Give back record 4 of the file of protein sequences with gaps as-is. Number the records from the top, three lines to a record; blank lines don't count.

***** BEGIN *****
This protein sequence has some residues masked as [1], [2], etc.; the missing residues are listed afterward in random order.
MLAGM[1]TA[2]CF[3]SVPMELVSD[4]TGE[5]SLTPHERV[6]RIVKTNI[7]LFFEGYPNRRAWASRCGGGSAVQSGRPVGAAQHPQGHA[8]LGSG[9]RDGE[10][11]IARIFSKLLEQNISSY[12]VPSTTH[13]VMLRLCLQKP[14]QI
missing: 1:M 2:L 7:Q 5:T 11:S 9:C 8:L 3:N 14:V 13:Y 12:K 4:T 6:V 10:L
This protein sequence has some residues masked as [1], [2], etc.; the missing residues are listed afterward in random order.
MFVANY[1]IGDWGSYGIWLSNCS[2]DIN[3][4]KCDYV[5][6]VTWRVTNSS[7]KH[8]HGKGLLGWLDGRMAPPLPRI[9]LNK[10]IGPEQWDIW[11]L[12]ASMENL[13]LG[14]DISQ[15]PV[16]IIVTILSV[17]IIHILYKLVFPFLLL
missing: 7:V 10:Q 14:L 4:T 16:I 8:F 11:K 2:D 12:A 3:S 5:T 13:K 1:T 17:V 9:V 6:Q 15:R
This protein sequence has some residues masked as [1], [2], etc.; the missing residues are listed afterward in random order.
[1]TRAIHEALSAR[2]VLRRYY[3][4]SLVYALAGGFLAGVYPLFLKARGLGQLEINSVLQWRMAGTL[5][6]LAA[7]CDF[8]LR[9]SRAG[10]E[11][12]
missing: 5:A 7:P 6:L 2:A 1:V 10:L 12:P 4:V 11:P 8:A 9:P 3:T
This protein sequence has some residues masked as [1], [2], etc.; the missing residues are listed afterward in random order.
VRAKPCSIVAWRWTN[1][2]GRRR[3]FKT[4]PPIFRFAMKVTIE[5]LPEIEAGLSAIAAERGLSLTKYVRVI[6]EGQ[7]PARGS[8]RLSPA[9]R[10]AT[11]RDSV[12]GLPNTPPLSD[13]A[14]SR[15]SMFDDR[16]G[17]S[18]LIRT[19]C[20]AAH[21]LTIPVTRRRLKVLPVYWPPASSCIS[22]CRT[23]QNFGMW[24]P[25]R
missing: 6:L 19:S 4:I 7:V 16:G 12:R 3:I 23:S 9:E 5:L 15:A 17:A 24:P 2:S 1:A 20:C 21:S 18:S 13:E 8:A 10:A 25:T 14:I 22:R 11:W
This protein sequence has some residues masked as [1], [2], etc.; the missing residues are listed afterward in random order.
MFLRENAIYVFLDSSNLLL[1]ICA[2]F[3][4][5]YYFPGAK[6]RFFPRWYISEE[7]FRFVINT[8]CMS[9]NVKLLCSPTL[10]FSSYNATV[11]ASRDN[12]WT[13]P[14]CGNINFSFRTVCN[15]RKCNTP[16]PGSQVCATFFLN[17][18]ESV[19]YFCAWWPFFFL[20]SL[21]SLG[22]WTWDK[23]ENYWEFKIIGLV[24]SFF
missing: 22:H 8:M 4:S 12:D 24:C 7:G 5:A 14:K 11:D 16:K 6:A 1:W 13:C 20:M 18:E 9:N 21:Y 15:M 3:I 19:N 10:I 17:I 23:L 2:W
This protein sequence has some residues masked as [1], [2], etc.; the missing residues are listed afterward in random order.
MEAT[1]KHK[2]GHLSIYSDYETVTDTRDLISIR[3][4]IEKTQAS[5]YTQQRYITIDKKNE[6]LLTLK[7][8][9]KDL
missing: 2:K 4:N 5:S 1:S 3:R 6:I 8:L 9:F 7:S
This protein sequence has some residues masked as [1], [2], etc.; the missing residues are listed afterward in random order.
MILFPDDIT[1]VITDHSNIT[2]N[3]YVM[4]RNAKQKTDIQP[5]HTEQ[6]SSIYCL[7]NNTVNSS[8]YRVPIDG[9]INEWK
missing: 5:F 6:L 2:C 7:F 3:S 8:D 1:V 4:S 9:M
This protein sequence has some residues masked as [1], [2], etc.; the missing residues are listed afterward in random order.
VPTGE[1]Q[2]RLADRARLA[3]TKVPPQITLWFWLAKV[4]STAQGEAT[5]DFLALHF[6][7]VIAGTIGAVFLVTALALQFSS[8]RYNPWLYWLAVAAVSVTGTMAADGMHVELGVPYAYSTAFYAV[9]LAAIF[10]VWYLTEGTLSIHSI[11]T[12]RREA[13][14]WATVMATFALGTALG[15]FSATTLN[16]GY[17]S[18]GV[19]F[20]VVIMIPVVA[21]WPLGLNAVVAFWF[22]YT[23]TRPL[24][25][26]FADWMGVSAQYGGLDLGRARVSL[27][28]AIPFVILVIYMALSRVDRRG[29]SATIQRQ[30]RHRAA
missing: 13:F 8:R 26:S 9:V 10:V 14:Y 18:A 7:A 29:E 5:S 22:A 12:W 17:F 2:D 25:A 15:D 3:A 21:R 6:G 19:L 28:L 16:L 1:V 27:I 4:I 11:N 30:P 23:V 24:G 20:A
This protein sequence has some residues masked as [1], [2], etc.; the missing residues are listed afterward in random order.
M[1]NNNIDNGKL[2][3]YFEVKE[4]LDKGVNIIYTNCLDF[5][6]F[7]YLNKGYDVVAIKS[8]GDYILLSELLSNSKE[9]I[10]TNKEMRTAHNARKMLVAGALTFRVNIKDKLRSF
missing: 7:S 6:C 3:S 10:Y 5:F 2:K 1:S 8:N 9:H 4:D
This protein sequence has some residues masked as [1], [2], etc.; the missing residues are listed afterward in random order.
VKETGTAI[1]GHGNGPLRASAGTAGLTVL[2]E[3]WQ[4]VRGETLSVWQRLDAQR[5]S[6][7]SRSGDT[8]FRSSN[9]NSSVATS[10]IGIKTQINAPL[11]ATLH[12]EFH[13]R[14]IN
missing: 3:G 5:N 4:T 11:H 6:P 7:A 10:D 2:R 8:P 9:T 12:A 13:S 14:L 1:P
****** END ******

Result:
This protein sequence has some residues masked as [1], [2], etc.; the missing residues are listed afterward in random order.
VRAKPCSIVAWRWTN[1][2]GRRR[3]FKT[4]PPIFRFAMKVTIE[5]LPEIEAGLSAIAAERGLSLTKYVRVI[6]EGQ[7]PARGS[8]RLSPA[9]R[10]AT[11]RDSV[12]GLPNTPPLSD[13]A[14]SR[15]SMFDDR[16]G[17]S[18]LIRT[19]C[20]AAH[21]LTIPVTRRRLKVLPVYWPPASSCIS[22]CRT[23]QNFGMW[24]P[25]R
missing: 6:L 19:S 4:I 7:V 16:G 12:R 3:I 23:S 9:E 5:L 15:A 17:A 24:P 2:S 1:A 20:C 21:S 18:S 13:E 8:A 10:A 25:T 14:I 22:R 11:W